The more performances I see as a reviewer, the more I ponder and study stagecraft. With many productions, I take away a concept or idea as to what makes a performance good, whether at the individual level or for an entire production. With The Curtainbox Theatre’s Fool for Love, it’s a word: abandon.
Directed here by David Bonde, Fool for Love takes place in a desert motel. A cowboy named Eddie (Eddie Staver III) returns to the motel to resume his romance with May (Kimberly Furness), a waitress. The play takes us through the course of one night — a night filled with talking, arguing and the revelation of a tragedy at the heart of Eddie and May’s relationship.
Sam Shepard’s script is the weakest I’ve yet seen produced at The Curtainbox. That’s not to say that it’s bad, but it is not as strong nor as compelling as Danny and the Deep Blue Sea or Glengarry Glen Ross. It kind of plods along for a while, not really advancing the story to a strong enough degree to grasp my full interest. Shepard takes twenty minutes or so to let us know little more than that Eddie wants to rekindle things with May, who is adverse to it. When it does pick up, when Eddie’s latest sex partner shows up with a vengeance, it really picks up and I understand why it was chosen by the theatre company. There are surprising themes and situations that are memorable, even jarring.
Fortunately, the journey to the meat of the play is lead by competent, seasoned actors. It is they who embody this evening’s definitive concept: abandon — mainly physical abandon. Staver and Furness exert extreme energy on stage, holding nothing back as if their physical interactions are organic rather than planned. That, too, describes Staver’s performance. His lines flow as if he’s thinking and then speaking them for the first time, rather than reciting lines from a script. Furness’s lines and the emotion behind them at times seems forced, but never when it really counted. When she delivers the second half of Eddie’s story about their relationship, it is riveting, emotional and sincere.
It is Michael Kennedy as the Old Man, however, who I found to be the most, as my companion for the opening night performance put it, unrehearsed of the cast. His physical choices, his laughter and his verbal delivery never seemed artificial nor pre-meditated. This is an actor who knows how to create a character, abandoning his own personality’s limitations to become another person.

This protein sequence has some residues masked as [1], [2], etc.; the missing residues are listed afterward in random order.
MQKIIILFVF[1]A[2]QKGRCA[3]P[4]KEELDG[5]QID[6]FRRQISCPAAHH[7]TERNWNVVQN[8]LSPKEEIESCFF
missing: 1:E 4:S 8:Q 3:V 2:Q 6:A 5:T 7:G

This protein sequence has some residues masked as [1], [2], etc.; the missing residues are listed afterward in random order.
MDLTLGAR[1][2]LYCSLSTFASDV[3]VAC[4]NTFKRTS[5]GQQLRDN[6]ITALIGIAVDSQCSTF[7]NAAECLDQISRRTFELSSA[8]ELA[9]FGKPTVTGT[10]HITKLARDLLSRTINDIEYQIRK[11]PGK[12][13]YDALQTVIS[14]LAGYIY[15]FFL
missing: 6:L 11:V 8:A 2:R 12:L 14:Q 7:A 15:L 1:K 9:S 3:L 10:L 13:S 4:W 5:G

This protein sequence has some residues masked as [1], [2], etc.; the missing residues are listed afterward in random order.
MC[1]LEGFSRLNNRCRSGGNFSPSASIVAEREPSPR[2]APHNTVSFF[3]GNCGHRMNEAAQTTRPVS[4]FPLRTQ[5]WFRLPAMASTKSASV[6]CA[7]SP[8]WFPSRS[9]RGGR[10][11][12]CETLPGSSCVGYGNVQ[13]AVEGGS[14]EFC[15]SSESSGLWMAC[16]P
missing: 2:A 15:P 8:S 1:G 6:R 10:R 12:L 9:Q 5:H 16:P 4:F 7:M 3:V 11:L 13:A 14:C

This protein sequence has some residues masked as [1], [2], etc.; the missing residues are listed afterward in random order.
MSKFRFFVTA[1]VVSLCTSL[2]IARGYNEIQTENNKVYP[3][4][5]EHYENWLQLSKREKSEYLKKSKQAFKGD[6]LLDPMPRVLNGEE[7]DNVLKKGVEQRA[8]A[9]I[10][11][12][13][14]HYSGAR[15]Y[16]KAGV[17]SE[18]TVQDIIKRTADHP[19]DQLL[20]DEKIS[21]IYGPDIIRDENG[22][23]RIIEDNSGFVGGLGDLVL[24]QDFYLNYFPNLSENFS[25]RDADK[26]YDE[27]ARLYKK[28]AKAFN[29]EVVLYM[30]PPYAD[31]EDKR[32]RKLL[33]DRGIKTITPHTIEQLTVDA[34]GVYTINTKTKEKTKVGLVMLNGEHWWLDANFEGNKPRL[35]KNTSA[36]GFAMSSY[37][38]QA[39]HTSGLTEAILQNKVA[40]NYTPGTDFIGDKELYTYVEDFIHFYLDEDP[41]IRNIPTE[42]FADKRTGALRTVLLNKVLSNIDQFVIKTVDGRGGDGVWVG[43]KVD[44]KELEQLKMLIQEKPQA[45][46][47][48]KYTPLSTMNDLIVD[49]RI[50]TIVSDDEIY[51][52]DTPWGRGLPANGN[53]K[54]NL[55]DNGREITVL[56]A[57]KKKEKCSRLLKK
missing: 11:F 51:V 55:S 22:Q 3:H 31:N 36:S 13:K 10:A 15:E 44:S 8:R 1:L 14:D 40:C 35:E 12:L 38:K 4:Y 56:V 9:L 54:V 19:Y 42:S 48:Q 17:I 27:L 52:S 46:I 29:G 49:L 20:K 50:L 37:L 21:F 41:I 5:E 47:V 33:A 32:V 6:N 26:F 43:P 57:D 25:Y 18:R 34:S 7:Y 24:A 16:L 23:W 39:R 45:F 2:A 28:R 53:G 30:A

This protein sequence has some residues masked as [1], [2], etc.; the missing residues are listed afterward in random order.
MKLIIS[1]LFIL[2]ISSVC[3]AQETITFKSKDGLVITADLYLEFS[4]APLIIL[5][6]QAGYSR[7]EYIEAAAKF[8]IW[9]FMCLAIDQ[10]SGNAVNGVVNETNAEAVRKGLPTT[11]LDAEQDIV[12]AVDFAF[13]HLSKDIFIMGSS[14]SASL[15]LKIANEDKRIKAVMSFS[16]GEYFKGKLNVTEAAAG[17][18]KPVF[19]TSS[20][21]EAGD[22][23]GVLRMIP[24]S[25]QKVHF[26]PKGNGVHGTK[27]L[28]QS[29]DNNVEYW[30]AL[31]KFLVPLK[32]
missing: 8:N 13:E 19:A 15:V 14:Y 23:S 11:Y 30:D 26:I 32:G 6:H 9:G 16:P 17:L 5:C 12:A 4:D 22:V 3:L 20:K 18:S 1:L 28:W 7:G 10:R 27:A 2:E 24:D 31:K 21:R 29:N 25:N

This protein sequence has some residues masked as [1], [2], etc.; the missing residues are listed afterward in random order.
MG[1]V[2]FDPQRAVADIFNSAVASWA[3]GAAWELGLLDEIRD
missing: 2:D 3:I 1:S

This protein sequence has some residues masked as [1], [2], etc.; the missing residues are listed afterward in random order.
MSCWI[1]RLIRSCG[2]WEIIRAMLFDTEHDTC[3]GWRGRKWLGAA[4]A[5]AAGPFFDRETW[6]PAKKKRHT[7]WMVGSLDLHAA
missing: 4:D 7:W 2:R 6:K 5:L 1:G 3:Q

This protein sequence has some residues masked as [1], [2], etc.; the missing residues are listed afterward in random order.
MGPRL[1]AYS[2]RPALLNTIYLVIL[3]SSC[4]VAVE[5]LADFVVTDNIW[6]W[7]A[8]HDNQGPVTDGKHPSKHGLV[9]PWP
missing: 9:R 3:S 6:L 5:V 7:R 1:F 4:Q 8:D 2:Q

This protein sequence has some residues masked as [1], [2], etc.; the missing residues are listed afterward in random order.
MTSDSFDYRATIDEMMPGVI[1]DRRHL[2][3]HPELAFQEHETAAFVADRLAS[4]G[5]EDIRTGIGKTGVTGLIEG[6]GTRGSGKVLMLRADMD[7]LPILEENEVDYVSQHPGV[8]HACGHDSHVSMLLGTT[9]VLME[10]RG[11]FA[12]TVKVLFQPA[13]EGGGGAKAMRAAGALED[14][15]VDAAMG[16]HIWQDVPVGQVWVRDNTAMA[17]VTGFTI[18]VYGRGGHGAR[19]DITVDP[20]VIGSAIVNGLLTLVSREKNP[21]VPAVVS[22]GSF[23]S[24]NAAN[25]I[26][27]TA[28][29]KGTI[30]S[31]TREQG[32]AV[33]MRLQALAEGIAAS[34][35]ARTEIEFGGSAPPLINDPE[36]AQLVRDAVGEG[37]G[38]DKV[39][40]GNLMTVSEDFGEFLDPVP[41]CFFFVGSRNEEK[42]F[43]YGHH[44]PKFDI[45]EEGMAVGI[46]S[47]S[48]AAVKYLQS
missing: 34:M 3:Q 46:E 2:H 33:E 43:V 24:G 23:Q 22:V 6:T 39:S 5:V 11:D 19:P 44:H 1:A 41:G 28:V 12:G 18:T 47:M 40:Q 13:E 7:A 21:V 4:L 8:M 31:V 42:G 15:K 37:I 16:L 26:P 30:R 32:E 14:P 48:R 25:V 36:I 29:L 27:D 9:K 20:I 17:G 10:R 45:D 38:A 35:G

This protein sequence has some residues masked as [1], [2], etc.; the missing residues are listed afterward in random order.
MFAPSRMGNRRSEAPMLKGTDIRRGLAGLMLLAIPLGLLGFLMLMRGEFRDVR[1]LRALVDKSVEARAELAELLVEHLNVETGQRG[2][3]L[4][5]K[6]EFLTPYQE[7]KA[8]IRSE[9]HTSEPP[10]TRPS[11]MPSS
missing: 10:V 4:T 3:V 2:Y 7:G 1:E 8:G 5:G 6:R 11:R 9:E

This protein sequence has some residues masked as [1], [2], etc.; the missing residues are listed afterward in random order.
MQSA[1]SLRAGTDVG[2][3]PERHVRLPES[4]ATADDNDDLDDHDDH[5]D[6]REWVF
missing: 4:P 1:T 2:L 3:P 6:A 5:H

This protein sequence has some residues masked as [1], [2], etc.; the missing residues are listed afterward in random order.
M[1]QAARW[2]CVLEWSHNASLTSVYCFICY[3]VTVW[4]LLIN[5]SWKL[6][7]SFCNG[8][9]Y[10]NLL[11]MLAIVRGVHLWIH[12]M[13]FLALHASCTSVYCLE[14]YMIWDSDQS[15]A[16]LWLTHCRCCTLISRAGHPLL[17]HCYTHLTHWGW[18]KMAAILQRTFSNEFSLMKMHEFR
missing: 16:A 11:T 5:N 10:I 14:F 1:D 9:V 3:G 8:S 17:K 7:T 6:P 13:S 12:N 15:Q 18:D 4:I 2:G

The Curtainbox’s production marks a return to the stage for Mike Schulz after almost five years away from acting, much of it spent reviewing others’ performances as the Reader’s Arts Editor. His re-entry onto the local stage with some of the area’s strongest actors is a risky choice for Schulz, as he’s diving into the deep end, rather than wading back into the theatre waters. Schulz portrays Martin, a simpleton with an interest in May. Physically, Schulz has the simple man down. The pacing of some of his lines, however, raises his character a bit above that of a man of lesser intelligence. That makes him no less interesting to watch. In fact, I found it best to watch him closely, observing his physical choices, which were sometimes stunning.
Also stunning is the set, designed by Joe Goodall. He’s created a realistic scenic design mixed with elements of fantasy to match those written into the script (the character of the Old Man). The motel room at the center of the action is meshed with desert stone columns (or tall trees. I’m actually uncertain.) which partially fall at specific points during the play. The rear of the stage is an almost surreal desert setting, with burlap and white, twisted limbs creating the illusion of a dry desolated landscape.
While Fool for Love may not be The Curtainbox’s strongest show, that’s only relative to its other performances and stronger scripts. Still, once you get past the rather weak exposition to the point where the script finally gets going, you’re already enamored with the actors’ portrayals despite the slow pace.
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